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Coarse Strauss, suave Vaughan help England prosper

S. Ram Mahesh

India’s bowling distinctly sub-standard; Ganguly and Kumble pick the two wickets to fall



NOT SO CONSISTENT: Andrew Strauss huffed and puffed to reach 84 at tea on the first day of the opening Test, but the knock should give him ample confidence to go on.

London: England prospered from India’s tardiness at Lord’s, scoring 247 for two in 74.1 overs before bad light stopped play on the first day of the first Test.

India’s bowling on Thursday, barring patches of promise, was distinctly sub-standard — just the break an out-of-form Andrew Strauss was hoping to catch. And as if bowling largesse wasn’t enough, India gave him a reprieve.

The left-handed opener made a coarse 96 spanning nearly four and a half hours (186 balls, 16 fours), and put on 142 with his captain, Michael Vaughan, to give England command.

Excellent first hour

England had an excellent first hour. Having won an important toss under milky skies and given Chris Tremlett — not Stuart Broad — a Test debut, the host scored 115 for one before lunch. Forty of those came between overs two and five.

Much of England’s rapidity owed itself to India being poor with the new ball. Perhaps the occasion got to them, perhaps they were too tightly-wound to find the relaxed rhythm upon which bowling depends, perhaps having to run up and down the incline of the Lord’s slope took some adjusting — whatever the reason, Zaheer Khan and Sreesanth were nowhere near their best.

The readings on the speed gun indicated something was amiss. Both India’s opening bowlers were timed in the 70 mph range — Sreesanth once clocked 69.5mph — and only rarely was 83 mph breached. Both found swing in different degrees, but there was little cut off the Lord’s wicket. In any case, neither was consistent to pose a threat.

Sound principles

Moreover, they faced in Alastair Cook, a batsman who constantly questioned their choice of line. Cook’s batting is built on sound principles. Tall and left-handed, he is well placed to indulge his affection for the on-side.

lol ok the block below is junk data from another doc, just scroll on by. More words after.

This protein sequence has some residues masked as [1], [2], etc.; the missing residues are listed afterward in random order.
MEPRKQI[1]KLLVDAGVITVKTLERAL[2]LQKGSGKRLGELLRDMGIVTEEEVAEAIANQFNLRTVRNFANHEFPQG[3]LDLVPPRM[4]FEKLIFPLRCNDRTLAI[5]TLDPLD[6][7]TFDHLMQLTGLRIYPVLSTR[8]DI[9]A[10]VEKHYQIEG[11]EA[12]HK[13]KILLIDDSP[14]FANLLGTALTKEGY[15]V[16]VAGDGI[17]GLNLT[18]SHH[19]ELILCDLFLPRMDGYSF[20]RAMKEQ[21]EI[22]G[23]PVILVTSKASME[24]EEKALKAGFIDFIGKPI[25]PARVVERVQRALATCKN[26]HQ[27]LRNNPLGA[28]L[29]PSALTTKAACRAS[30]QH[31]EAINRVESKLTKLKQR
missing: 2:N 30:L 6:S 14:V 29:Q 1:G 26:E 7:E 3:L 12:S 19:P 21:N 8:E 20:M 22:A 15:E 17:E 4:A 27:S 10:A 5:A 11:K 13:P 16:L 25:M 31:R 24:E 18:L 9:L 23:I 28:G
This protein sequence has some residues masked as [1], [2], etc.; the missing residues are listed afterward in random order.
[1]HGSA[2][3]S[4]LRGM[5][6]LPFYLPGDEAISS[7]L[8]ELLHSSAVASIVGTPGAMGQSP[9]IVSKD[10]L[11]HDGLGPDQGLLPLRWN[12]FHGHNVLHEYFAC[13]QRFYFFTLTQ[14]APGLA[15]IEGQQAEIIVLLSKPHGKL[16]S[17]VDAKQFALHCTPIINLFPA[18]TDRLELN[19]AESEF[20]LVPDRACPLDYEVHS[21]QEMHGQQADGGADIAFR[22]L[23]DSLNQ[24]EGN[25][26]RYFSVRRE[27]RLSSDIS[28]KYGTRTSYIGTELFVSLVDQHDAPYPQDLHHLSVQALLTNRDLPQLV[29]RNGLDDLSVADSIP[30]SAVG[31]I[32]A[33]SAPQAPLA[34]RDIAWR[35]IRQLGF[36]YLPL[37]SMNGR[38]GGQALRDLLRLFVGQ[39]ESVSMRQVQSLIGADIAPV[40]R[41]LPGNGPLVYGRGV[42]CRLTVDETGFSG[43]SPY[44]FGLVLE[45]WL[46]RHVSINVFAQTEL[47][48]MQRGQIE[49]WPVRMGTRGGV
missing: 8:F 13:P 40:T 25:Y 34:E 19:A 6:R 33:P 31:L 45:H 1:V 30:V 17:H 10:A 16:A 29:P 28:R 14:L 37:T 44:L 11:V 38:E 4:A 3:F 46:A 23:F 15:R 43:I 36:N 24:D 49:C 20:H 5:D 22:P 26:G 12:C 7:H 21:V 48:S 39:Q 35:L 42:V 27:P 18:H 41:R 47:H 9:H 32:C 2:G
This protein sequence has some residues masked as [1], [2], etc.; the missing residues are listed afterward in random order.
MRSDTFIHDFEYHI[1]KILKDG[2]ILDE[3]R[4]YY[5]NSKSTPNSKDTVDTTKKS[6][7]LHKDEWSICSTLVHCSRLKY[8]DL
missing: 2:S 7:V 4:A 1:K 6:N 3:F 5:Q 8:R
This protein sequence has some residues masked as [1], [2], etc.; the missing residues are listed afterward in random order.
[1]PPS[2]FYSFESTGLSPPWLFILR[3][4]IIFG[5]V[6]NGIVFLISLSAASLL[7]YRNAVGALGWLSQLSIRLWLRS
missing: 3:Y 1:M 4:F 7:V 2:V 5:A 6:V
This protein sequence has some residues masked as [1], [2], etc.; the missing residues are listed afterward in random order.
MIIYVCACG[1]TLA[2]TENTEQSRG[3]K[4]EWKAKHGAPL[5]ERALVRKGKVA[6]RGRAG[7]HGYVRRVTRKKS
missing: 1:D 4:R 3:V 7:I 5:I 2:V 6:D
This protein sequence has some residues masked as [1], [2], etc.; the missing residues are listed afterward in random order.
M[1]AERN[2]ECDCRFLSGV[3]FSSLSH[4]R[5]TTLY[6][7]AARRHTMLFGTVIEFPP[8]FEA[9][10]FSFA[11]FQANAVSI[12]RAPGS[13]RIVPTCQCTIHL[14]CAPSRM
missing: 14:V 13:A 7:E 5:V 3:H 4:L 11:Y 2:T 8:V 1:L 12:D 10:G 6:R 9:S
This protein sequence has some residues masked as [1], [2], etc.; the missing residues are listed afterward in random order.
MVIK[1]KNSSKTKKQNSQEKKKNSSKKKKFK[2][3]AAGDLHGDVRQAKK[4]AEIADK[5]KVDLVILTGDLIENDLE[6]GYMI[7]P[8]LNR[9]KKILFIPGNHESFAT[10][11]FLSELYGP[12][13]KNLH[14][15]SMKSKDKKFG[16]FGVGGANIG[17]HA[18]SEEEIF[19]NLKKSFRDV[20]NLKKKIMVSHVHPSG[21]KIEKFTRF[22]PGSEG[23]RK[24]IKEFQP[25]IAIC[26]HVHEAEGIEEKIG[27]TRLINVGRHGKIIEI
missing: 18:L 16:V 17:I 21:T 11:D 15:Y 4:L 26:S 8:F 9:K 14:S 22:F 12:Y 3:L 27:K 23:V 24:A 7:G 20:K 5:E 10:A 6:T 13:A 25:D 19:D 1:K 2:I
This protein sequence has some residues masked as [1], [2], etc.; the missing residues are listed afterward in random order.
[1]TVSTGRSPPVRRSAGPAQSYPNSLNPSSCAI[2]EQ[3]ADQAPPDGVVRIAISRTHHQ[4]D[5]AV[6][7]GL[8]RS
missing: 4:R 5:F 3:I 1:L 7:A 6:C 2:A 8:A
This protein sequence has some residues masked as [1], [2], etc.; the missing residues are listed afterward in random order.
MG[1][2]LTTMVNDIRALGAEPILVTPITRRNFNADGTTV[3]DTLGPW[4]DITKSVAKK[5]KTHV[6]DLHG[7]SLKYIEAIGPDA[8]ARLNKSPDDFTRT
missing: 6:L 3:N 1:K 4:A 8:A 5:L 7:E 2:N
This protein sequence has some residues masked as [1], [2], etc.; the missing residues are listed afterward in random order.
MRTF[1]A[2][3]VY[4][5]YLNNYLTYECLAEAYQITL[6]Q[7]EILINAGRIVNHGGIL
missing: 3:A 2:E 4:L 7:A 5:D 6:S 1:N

Cook found the first ball he faced on his thigh and worked it to the square-leg boundary. His isn’t an eye-catching method, but it’s so effective, he raced to 24 (four fours) without exploring the off-side. Though the Indian bowlers fed him plenty on his legs, he was good enough to take a couple off middle and off.

Cook’s partner, Strauss, edged his first two fours, and looked capable of gifting India a wicket. The introduction of R.P. Singh’s left-arm swing gave India its first taste of control; but, it wasn’t till just after the first drinks break that India took a wicket. Sourav Ganguly did Cook in with one that went with the angle from over the wicket and nibbled off the seam. Cook’s bottom hand, his source of runs, for once pushed early. The stroke was beaten, the back leg hit.

Classic drives

Michael Vaughan ensured England didn’t let up, driving classically either side of the wicket, wristing felicitously, if a touch stiffly, off his legs, and pulling smartly. He was severe on R.P. Singh after lunch during a spell in which the left-armer lost his line trying to take the ball away from Vaughan.

Sreesanth was desperately unlucky: he bowled six maidens split by the lunch break and should have had Strauss. He forced a slice out of the left-hander before lunch, and all seemed well as Dinesh Karthik readied himself at point. But, the ball burst through Karthik’s fingers and knocked his cap off.

On 43 then, Strauss reached his half-century after lunch off 109 balls. The back-foot drive through cover emerged, as did the pull, and the signs pointed to a fourth Lord’s century.

No chances created

India, however, couldn’t turn the fall in rate to its advantage; not one chance was created.

Sreesanth troubled Vaughan briefly after tea, but it was Anil Kumble who struck. The leg-spinner had bowled noticeably slower — 53-57 mph — but a slider did the trick. Strauss danced down, realised in dismay that he was neither to the pitch nor in line, and reached at the ball. Dravid, at first slip, took his 150th catch.

268 for four

England was 268 for four when play was called off. Kevin Pietersen (34) and Ryan Sidebottom (0) were batting. Vaughan was out for 79 while Collingwood was out for a duck.

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